Kevin Ortiz, a spokesman for the Metropolitan Transportation Authority (MTA) said, "Our piece - the Fulton Center - will be done in June 2014."

Battery Park City Authority names Donald Capoccia as vice chairman
At yesterday's meeting of the Battery Park City Authority board of directors, chairman Dennis Mehiel nominated real estate developer Donald Capoccia to serve as the BPCA's vice chairman. Capoccia was not present at the meeting, at which his nomination was unanimously approved by the board.

"If you make the mistake of not being present, this is what happens," Mehiel quipped.

Mehiel has come to increasingly rely on Capoccia's expertise in construction. Capoccia has reviewed many of the BPCA's recent contracts and has made recommendations as to whether there were potential issues and whether the fees were appropriate.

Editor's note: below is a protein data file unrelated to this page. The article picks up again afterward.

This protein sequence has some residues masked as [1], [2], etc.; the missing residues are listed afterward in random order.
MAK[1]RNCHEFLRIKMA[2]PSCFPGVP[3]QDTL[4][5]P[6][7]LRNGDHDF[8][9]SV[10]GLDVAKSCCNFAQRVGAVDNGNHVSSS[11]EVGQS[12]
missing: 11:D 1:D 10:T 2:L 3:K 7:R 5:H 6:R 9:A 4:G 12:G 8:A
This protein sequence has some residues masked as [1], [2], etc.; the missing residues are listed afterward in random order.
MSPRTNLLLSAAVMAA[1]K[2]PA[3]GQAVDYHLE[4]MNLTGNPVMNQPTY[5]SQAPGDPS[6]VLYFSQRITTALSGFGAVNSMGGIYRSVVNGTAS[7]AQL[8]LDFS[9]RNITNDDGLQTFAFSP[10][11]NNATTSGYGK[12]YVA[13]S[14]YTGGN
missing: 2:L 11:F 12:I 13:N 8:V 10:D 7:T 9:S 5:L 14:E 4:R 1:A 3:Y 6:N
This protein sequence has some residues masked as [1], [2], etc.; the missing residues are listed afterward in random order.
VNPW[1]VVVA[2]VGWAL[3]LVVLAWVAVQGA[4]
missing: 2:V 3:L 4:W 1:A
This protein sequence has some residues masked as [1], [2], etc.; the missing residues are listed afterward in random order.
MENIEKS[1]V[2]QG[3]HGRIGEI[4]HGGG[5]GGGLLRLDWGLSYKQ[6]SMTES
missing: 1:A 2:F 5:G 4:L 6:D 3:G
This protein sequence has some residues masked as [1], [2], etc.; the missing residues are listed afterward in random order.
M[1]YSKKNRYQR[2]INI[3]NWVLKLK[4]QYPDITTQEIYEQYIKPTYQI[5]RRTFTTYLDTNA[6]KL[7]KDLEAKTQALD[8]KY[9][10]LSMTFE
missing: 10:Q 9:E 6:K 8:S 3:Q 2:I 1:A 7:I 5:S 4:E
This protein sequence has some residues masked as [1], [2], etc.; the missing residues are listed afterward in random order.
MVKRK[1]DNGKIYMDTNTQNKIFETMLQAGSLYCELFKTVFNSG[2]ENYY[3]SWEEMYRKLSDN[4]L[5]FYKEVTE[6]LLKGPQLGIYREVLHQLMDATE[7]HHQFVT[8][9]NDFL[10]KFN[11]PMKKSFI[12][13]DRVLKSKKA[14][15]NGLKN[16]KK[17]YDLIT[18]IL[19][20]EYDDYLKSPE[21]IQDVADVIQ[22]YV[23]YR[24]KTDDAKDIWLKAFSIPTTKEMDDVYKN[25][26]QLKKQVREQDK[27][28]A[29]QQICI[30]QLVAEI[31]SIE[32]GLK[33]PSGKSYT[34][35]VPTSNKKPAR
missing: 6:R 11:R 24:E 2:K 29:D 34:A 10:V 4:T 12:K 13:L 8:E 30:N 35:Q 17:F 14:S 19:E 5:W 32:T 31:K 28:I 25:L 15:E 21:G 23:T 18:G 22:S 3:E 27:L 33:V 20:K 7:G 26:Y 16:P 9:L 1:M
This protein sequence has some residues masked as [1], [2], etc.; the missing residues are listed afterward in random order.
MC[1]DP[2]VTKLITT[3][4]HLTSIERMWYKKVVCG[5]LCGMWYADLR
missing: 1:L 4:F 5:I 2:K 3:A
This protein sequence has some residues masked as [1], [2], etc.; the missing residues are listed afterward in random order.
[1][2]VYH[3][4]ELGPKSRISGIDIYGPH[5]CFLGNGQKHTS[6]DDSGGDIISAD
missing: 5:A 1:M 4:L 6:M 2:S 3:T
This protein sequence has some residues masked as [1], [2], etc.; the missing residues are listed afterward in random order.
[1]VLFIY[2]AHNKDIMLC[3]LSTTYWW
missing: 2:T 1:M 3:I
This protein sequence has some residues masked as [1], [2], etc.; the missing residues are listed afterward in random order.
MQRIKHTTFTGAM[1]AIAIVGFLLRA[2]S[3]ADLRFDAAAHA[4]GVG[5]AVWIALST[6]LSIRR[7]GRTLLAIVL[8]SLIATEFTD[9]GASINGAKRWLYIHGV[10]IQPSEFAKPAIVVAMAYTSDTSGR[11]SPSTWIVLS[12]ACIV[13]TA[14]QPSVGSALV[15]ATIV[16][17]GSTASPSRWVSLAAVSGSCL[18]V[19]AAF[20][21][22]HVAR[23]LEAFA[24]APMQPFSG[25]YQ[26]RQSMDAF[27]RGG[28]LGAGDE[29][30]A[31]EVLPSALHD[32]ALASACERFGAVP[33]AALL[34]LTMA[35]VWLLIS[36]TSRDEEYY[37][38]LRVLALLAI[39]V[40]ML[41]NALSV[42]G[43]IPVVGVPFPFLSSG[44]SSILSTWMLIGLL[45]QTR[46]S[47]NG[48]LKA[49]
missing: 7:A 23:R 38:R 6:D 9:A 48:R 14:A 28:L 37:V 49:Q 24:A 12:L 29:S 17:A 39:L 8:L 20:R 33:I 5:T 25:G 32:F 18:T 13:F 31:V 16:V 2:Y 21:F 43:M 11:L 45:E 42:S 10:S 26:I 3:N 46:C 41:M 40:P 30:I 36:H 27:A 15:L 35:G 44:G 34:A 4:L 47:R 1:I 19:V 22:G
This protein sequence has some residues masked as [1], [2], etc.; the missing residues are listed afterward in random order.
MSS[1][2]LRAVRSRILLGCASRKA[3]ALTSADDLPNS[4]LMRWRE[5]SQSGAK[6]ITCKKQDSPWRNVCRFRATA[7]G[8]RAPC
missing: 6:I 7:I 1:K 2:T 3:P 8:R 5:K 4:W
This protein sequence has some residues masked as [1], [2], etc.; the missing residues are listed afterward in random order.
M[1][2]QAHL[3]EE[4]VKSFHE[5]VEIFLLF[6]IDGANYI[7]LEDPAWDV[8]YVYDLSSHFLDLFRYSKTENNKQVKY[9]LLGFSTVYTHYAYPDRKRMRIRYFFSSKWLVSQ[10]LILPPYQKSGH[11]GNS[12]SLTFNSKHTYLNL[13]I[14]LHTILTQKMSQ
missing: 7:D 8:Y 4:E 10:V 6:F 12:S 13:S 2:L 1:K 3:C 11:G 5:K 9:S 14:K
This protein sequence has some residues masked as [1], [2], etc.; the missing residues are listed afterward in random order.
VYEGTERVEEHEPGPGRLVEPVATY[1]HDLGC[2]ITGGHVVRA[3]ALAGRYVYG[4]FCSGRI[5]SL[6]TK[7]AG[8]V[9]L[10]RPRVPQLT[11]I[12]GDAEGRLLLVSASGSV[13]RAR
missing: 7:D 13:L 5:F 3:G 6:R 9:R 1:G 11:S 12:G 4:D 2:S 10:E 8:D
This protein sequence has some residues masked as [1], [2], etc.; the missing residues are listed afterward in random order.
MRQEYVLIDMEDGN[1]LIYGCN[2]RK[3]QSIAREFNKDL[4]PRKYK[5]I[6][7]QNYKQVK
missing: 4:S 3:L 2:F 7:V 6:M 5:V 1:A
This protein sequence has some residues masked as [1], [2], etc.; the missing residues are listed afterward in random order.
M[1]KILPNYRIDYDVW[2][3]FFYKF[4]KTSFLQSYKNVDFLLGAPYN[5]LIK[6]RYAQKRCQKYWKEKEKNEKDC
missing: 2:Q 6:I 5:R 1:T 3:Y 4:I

As managing principal and founder of BFC Partners, he has developed thousands of housing units throughout the New York area.

At yesterday's meeting, the restrooms in Wagner Park were discussed. They are supposed to be refurbished but the amount of time proposed to complete the project and the amount of money it would cost seemed excessive to the board. Capoccia and another board member, Lester Petracca, are reviewing the project, which has been awarded to Deborah Bradley Construction & Management Services. It was approved provisionally for a sum just over $1 million pending Petracca and Capoccia's final report.

66 John St. lawsuit falters